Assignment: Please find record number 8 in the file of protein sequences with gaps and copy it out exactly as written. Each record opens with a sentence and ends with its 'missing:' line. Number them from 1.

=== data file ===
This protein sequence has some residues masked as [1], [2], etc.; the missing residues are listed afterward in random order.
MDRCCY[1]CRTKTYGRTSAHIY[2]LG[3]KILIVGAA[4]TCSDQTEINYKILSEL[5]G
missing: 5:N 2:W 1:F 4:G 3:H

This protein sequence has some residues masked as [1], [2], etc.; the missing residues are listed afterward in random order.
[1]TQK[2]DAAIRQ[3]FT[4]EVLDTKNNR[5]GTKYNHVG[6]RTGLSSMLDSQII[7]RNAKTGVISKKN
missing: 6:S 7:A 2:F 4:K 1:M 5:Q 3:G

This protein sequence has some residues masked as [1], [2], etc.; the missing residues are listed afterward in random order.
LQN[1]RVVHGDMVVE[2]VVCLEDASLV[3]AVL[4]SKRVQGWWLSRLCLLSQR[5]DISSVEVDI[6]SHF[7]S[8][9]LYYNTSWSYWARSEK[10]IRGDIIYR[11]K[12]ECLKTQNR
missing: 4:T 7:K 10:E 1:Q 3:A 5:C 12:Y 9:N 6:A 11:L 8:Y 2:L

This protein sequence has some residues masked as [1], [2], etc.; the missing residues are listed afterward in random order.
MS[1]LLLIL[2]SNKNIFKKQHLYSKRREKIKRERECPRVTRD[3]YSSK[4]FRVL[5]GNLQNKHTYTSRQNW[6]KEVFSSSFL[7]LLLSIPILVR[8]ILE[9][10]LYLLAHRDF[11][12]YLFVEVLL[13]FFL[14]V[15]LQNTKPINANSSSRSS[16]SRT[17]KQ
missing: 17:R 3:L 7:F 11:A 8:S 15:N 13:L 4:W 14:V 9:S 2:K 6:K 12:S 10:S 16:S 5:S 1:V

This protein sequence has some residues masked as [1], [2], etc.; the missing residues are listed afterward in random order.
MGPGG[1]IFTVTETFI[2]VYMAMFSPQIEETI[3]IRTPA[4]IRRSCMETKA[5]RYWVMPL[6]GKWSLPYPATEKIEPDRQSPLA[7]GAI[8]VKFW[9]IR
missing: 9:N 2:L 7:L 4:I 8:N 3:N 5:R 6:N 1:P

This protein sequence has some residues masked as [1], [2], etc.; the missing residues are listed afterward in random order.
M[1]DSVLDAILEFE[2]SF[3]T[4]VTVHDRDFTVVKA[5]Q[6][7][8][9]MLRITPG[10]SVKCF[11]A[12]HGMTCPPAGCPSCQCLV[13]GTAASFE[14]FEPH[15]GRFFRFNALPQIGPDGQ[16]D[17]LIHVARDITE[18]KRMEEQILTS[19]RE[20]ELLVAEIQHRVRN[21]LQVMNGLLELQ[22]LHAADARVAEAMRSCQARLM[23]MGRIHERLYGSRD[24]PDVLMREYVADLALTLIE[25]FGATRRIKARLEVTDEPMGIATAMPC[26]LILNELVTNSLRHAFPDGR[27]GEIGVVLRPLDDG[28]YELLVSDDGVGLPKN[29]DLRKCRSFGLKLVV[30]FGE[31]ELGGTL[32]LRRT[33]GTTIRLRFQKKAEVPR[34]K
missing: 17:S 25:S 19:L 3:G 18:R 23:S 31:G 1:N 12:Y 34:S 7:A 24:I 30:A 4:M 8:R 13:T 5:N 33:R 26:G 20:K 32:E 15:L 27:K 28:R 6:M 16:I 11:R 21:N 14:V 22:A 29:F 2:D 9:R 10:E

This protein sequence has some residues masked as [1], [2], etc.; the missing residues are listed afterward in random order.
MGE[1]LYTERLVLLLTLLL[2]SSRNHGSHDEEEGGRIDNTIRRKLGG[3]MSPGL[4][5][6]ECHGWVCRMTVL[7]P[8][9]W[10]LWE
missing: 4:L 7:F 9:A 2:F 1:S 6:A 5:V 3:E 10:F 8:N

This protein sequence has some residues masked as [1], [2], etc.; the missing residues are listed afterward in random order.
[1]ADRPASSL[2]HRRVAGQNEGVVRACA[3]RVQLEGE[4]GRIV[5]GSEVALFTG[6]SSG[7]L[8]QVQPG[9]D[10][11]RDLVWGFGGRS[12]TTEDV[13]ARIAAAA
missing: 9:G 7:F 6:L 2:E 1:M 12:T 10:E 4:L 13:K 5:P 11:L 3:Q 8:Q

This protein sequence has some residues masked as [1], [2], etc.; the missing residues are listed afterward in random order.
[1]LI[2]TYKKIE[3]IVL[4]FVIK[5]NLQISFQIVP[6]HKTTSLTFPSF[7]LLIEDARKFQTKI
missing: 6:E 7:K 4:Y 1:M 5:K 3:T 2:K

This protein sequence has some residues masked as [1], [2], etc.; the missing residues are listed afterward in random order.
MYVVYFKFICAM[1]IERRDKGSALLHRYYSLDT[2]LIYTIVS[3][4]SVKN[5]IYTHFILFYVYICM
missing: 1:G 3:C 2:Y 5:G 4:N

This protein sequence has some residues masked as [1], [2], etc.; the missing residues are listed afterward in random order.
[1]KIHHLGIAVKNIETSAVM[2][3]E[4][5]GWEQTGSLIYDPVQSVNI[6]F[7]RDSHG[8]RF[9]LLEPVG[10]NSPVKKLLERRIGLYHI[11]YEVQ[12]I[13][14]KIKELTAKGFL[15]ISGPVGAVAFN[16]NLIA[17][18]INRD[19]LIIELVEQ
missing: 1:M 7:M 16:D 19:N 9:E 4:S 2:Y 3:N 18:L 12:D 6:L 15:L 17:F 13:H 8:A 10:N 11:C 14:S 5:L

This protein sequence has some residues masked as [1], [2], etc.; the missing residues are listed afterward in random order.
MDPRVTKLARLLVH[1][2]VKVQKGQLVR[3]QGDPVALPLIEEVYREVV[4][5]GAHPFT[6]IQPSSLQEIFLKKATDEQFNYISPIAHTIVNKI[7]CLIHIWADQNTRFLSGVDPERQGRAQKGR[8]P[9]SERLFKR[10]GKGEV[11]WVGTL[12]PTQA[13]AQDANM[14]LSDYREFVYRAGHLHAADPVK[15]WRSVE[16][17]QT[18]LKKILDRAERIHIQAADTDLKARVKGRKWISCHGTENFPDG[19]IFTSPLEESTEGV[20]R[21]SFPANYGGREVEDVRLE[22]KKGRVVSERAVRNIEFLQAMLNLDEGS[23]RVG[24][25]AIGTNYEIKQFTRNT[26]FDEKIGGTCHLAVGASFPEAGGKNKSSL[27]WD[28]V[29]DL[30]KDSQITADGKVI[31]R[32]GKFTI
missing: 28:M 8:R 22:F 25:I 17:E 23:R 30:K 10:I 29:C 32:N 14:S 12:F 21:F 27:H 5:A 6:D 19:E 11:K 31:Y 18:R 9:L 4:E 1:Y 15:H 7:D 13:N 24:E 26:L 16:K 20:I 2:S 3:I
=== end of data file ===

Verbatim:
This protein sequence has some residues masked as [1], [2], etc.; the missing residues are listed afterward in random order.
[1]ADRPASSL[2]HRRVAGQNEGVVRACA[3]RVQLEGE[4]GRIV[5]GSEVALFTG[6]SSG[7]L[8]QVQPG[9]D[10][11]RDLVWGFGGRS[12]TTEDV[13]ARIAAAA
missing: 9:G 7:F 6:L 2:E 1:M 12:T 10:E 4:L 13:K 5:P 11:L 3:Q 8:Q